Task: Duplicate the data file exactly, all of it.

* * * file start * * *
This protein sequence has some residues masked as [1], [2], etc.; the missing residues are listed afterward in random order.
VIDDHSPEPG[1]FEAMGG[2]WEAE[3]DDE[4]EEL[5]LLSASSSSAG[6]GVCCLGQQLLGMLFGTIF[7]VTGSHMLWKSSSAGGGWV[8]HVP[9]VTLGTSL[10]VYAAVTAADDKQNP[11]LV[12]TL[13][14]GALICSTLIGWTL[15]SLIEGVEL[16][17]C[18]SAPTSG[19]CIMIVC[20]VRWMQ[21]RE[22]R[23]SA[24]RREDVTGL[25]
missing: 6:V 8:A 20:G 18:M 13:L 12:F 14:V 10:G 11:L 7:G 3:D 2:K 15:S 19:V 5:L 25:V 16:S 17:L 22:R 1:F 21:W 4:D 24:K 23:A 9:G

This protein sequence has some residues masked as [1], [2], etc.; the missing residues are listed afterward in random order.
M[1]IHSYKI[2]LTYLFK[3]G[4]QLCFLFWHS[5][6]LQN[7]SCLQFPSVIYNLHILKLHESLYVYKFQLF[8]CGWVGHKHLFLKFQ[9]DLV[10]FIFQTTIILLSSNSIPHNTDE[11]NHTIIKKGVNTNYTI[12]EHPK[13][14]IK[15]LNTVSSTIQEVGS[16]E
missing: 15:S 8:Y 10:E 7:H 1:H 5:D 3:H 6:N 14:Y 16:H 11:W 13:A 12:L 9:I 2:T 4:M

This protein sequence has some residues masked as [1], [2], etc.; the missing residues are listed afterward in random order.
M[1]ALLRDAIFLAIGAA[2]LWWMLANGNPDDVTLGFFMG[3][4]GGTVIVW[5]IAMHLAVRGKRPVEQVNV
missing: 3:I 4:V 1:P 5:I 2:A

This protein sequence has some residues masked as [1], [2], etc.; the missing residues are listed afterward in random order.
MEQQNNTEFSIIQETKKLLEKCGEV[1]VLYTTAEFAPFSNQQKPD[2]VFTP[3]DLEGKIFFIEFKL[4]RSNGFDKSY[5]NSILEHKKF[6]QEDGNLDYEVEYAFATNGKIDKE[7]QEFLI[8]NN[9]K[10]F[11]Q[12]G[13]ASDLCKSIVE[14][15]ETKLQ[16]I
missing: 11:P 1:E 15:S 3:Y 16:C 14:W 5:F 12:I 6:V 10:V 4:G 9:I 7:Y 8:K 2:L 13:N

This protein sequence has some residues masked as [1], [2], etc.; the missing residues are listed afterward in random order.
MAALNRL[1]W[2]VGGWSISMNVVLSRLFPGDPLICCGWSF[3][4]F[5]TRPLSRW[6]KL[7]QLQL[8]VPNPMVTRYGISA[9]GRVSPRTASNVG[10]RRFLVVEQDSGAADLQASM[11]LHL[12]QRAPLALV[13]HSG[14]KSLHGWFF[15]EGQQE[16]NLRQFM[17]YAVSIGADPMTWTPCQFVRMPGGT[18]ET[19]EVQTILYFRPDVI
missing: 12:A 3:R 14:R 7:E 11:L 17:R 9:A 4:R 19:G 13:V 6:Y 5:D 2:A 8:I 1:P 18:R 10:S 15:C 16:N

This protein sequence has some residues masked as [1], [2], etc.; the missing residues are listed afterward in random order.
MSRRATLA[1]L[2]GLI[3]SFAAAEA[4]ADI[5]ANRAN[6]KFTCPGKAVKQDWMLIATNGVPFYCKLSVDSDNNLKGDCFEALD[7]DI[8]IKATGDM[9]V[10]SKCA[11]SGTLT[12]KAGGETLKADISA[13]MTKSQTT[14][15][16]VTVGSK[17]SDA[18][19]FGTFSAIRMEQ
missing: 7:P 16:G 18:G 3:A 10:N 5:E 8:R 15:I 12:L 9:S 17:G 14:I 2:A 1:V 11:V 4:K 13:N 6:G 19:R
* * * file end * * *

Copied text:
This protein sequence has some residues masked as [1], [2], etc.; the missing residues are listed afterward in random order.
VIDDHSPEPG[1]FEAMGG[2]WEAE[3]DDE[4]EEL[5]LLSASSSSAG[6]GVCCLGQQLLGMLFGTIF[7]VTGSHMLWKSSSAGGGWV[8]HVP[9]VTLGTSL[10]VYAAVTAADDKQNP[11]LV[12]TL[13][14]GALICSTLIGWTL[15]SLIEGVEL[16][17]C[18]SAPTSG[19]CIMIVC[20]VRWMQ[21]RE[22]R[23]SA[24]RREDVTGL[25]
missing: 6:V 8:A 20:G 18:M 13:L 12:F 14:V 10:G 11:L 7:G 3:D 2:K 15:S 19:V 5:L 25:V 16:S 17:L 22:R 1:F 21:W 4:D 24:K 23:A 9:G

This protein sequence has some residues masked as [1], [2], etc.; the missing residues are listed afterward in random order.
M[1]IHSYKI[2]LTYLFK[3]G[4]QLCFLFWHS[5][6]LQN[7]SCLQFPSVIYNLHILKLHESLYVYKFQLF[8]CGWVGHKHLFLKFQ[9]DLV[10]FIFQTTIILLSSNSIPHNTDE[11]NHTIIKKGVNTNYTI[12]EHPK[13][14]IK[15]LNTVSSTIQEVGS[16]E
missing: 15:S 8:Y 10:E 7:H 1:H 5:D 3:H 6:N 14:Y 16:H 11:W 13:A 12:L 9:I 2:T 4:M

This protein sequence has some residues masked as [1], [2], etc.; the missing residues are listed afterward in random order.
M[1]ALLRDAIFLAIGAA[2]LWWMLANGNPDDVTLGFFMG[3][4]GGTVIVW[5]IAMHLAVRGKRPVEQVNV
missing: 3:I 4:V 1:P 5:I 2:A

This protein sequence has some residues masked as [1], [2], etc.; the missing residues are listed afterward in random order.
MEQQNNTEFSIIQETKKLLEKCGEV[1]VLYTTAEFAPFSNQQKPD[2]VFTP[3]DLEGKIFFIEFKL[4]RSNGFDKSY[5]NSILEHKKF[6]QEDGNLDYEVEYAFATNGKIDKE[7]QEFLI[8]NN[9]K[10]F[11]Q[12]G[13]ASDLCKSIVE[14][15]ETKLQ[16]I
missing: 11:P 1:E 15:S 3:Y 16:C 14:W 5:F 12:I 6:V 10:V 4:G 9:I 7:Y 8:K 2:L 13:N

This protein sequence has some residues masked as [1], [2], etc.; the missing residues are listed afterward in random order.
MAALNRL[1]W[2]VGGWSISMNVVLSRLFPGDPLICCGWSF[3][4]F[5]TRPLSRW[6]KL[7]QLQL[8]VPNPMVTRYGISA[9]GRVSPRTASNVG[10]RRFLVVEQDSGAADLQASM[11]LHL[12]QRAPLALV[13]HSG[14]KSLHGWFF[15]EGQQE[16]NLRQFM[17]YAVSIGADPMTWTPCQFVRMPGGT[18]ET[19]EVQTILYFRPDVI
missing: 12:A 3:R 14:R 7:E 11:L 17:R 9:A 4:R 19:G 13:V 6:Y 5:D 2:A 8:I 1:P 18:R 10:S 15:C 16:N

This protein sequence has some residues masked as [1], [2], etc.; the missing residues are listed afterward in random order.
MSRRATLA[1]L[2]GLI[3]SFAAAEA[4]ADI[5]ANRAN[6]KFTCPGKAVKQDWMLIATNGVPFYCKLSVDSDNNLKGDCFEALD[7]DI[8]IKATGDM[9]V[10]SKCA[11]SGTLT[12]KAGGETLKADISA[13]MTKSQTT[14][15][16]VTVGSK[17]SDA[18][19]FGTFSAIRMEQ
missing: 7:P 16:G 18:G 3:A 10:N 5:E 8:R 15:I 12:L 9:S 17:G 14:I 2:A 1:V 11:V 4:K 13:N 6:G 19:R